The Titanic’s legendary interiors, the stylised curves of the Louis Philippe design era,
and the bespoke craftsmanship of a British furniture maker inspired the transformation of a Vancouver home perched just above the seawall.
Days after completing a rigorous 10-year renovation project in Britain, interior designer Lady Denise Butler found herself on a plane heading to Vancouver.
“I was taking a long-needed holiday,” she muses. “For a decade I’d entrenched myself in restoring my family estate — an Edwardian Country House built in 1902 — and returning its pristine finish.”
But the time off never came. Instead this aristocrat came face to face with a 20-year-old apartment, which, in her words, “was shabby, and in no way shabby chic.” Its interior was unworthy of its million dollar view of Coal Harbour — a panorama spanning Burrard Inlet and Stanley Park to the North Shore Mountains.
“I said, ‘Oh my goodness, so much potential; how can it be possible to have an interior like this, when just outside, the surroundings are extraordinary?’”
So she did what all great designers, artists or musicians would do — she set out to create her own magnum opus, which first entailed “ripping out the walls, the ceiling and wiring, until the 2,175-square-foot space, with additional 1,700-square-foot rooftop patio, was returned to its grass roots.”
With full autonomy of design choices, Butler decided the home should be distinctly British and European in nature. The overarching design inspiration, she explains, was sparked by a remarkable pair of occasional tables that sit in the drawing room of her British estate. Attributed to eminent 18th-century fine furniture makers, Mayhew and Ince, the walnut tables, c.1775, are richly engraved with neoclassical marquetry — decorative inlays of satinwood and boxwood, and finished in an enchanting French polish.
Fast-forward two years, and the apartment, now valued at over $6.2 million, displays a rare level of opulence. Walls are panelled in dark walnut, and ceilings dressed with imported European tin, then finished in a satin shade of cashew to mimic the plasterwork in the Palace of Versailles. Heated floors covered in handsome Herringbone hardwood are embellished with fine Persian rugs.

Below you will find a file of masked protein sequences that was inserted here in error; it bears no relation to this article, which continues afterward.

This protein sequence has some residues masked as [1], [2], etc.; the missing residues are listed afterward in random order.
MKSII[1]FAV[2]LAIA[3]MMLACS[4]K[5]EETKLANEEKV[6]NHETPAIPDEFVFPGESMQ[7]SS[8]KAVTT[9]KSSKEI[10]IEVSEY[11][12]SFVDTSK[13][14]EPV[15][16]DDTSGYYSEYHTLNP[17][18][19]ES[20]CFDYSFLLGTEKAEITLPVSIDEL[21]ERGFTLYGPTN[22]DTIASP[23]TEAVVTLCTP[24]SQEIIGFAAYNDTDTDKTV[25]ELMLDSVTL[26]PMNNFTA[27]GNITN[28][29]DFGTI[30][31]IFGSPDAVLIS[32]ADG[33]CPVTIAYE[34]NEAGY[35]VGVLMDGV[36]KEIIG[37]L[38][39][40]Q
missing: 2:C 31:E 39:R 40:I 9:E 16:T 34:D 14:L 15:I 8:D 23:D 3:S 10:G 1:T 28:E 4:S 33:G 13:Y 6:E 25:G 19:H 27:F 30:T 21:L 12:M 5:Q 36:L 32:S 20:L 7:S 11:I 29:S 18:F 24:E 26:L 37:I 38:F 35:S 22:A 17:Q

At every turn, there is finery to behold: gorgeous 18th century paintings and portraits in lustrous gold-leaf frames, a Louis XVI-style chandelier, an antique dining room table with mother-of-pearl inlay and a sumptuous velour chaise in the living room. The only hint that one really is in the 21st century, is the full HD television hidden inside a mirror above the ornamental French fireplace.
Upstaging all these antiquities is the kitchen, a true masterpiece in design and finish that took one year to build and is fondly described by Butler as not just a fine specimen of cabinetry, but “a Chippendale’esque-Mayhew-and-Ince-Louis-Philippe hybrid.”
The medallion inlays and veneer work were fabricated in the UK, on location at Butler’s family estate, by master carpenter Scott McKenzie, who used a centuries-old antique veneer press to beautifully prepare the solid walnut millwork’s gracefully articulated curves for 10 layers of high gloss French polish. The kitchen seamlessly integrated into the Louis Philippe-inspired space framed in travertine floors and replete with black galaxy granite countertops and stained glass windows.
“It’s an absolute work of art to look at,” Butler says, “and the older it gets, the more beautiful the wood gets. It’s gorgeous, especially at night.”
While she orchestrated every detail, Butler says she still felt surprised when she first stepped back and took in the finished spaces. The distinctly masculine feature wall in the living room had an uncanny resemblance to the first-class smoking room of the 1912 luxury liner, the RMS Titanic.
“It must have registered in my psyche, as I just adore the lavish interiors of the Titanic,” says Butler. “This home is certainly a coming together of different eras. Where it once lacked a heartbeat, I’ve given it a soul. I feel cocooned in these beautiful surroundings, and when I’m here, I don’t want to be anywhere else.”
Photography by Carsten Arnold Photography